Medial superior genicular artery

The medial superior genicular artery is a branch of the popliteal artery. It runs in front of two of the hamstring muscles, the semimembranosus and semitendinosus. It runs underneath the tendon of a third hamstring muscle, the adductor magnus. It and its branches supply the teardrop muscle (vastus medialis), the femur, and the knee-joint with oxygenated blood. The artery and its branches merge (anastomosis) with the lateral superior genicular artery, the medial inferior genicular artery, and the highest genicular artery. One complication of knee replacement surgery is a pseudoaneurism of the medial superior genicular artery. One case reported in the medical literature is of a woman who experienced a lesion on her knee six weeks after arthroplastic surgery that was suggestive of a haematoma. Ultrasonography indicated a mass a little more than 1 centimeter in its height, width, and breadth on the medial superior genicular artery. The cystic lesion was diagnosed as a pseudoaneurism. Administration of warfarin was stopped, and a compression dressing was applied. Five days later, angiography was showing no evidence of the pseudoaneurism in the medial superior genicular artery.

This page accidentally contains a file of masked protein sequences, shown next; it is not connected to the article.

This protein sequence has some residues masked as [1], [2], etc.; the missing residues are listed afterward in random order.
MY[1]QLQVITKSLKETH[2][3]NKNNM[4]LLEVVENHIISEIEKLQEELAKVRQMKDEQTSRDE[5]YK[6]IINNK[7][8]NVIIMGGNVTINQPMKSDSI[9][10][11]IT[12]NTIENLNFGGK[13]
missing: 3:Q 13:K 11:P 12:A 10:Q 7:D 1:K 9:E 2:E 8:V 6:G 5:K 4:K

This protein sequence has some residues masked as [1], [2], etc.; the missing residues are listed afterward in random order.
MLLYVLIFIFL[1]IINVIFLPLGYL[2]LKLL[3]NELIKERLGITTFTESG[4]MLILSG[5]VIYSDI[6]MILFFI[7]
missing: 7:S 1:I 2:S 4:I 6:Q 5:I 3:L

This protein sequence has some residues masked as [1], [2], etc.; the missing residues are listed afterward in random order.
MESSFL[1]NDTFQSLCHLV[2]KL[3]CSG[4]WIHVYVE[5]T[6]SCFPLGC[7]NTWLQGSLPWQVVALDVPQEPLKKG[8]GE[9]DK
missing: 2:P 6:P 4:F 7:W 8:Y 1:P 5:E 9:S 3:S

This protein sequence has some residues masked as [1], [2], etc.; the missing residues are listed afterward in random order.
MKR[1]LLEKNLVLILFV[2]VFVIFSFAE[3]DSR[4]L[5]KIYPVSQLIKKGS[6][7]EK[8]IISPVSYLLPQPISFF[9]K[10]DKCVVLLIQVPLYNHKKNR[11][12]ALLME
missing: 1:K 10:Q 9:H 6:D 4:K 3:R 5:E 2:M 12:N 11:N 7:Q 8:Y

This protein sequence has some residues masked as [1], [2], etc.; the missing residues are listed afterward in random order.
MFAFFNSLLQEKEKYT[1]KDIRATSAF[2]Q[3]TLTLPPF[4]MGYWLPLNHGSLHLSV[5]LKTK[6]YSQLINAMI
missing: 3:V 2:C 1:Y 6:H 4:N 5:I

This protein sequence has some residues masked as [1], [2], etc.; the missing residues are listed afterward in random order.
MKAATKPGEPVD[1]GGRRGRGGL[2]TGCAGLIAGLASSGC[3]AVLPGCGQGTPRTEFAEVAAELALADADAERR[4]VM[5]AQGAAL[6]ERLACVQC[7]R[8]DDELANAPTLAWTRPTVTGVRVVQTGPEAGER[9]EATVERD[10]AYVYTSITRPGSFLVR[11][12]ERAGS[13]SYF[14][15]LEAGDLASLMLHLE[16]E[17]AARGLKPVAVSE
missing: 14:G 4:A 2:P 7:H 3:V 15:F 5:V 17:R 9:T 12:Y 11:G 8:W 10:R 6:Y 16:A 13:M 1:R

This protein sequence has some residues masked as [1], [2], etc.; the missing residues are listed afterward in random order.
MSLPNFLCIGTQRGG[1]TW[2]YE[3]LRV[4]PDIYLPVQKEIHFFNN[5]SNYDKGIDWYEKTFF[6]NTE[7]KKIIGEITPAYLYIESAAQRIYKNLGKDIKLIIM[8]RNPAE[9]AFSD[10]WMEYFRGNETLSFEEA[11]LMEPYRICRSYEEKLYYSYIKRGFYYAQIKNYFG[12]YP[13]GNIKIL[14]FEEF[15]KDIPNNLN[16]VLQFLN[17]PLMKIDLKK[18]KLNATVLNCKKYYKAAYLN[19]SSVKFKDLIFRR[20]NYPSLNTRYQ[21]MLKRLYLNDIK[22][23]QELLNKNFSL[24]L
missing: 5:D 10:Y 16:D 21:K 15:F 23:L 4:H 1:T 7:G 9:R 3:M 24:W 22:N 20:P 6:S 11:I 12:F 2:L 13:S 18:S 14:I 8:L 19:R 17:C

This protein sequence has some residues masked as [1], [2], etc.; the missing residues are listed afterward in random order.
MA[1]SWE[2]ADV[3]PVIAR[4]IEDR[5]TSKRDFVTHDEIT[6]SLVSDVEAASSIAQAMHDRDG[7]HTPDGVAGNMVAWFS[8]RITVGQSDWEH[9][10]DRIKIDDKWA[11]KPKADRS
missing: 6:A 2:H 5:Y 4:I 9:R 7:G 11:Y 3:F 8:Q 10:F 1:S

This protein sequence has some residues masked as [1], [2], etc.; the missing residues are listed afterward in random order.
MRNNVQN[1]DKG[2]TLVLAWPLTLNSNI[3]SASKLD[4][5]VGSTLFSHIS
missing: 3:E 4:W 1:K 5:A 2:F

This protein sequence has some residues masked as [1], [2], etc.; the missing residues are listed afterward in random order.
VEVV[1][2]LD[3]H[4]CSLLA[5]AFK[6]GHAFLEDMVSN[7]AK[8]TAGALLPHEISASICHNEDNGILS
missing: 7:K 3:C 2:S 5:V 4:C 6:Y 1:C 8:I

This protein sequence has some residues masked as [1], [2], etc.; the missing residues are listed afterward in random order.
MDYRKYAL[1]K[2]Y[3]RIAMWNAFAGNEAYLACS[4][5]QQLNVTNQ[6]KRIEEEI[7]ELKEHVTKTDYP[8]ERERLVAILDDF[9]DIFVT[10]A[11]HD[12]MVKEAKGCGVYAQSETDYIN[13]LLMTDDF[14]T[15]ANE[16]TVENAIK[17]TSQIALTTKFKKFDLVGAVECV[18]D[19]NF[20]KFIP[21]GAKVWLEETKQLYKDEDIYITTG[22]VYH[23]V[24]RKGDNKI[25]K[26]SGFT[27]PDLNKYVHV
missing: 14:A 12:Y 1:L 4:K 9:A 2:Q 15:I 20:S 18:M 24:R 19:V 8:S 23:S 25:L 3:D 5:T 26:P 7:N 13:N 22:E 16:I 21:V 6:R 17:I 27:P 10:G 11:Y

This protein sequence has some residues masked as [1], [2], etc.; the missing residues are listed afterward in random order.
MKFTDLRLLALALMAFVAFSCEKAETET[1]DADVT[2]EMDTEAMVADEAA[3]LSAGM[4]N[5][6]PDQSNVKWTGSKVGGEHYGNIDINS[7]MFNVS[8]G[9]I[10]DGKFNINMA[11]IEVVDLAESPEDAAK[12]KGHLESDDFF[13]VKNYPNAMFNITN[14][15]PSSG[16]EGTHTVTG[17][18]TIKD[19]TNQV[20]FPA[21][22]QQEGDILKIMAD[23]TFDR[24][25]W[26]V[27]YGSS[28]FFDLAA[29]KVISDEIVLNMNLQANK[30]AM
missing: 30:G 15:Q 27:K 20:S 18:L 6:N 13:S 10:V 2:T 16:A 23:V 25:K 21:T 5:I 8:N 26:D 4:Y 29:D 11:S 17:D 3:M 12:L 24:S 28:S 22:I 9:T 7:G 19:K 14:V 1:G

Written and medically reviewed by the Healthline Editorial Team
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In Depth: Medial superior genicular artery

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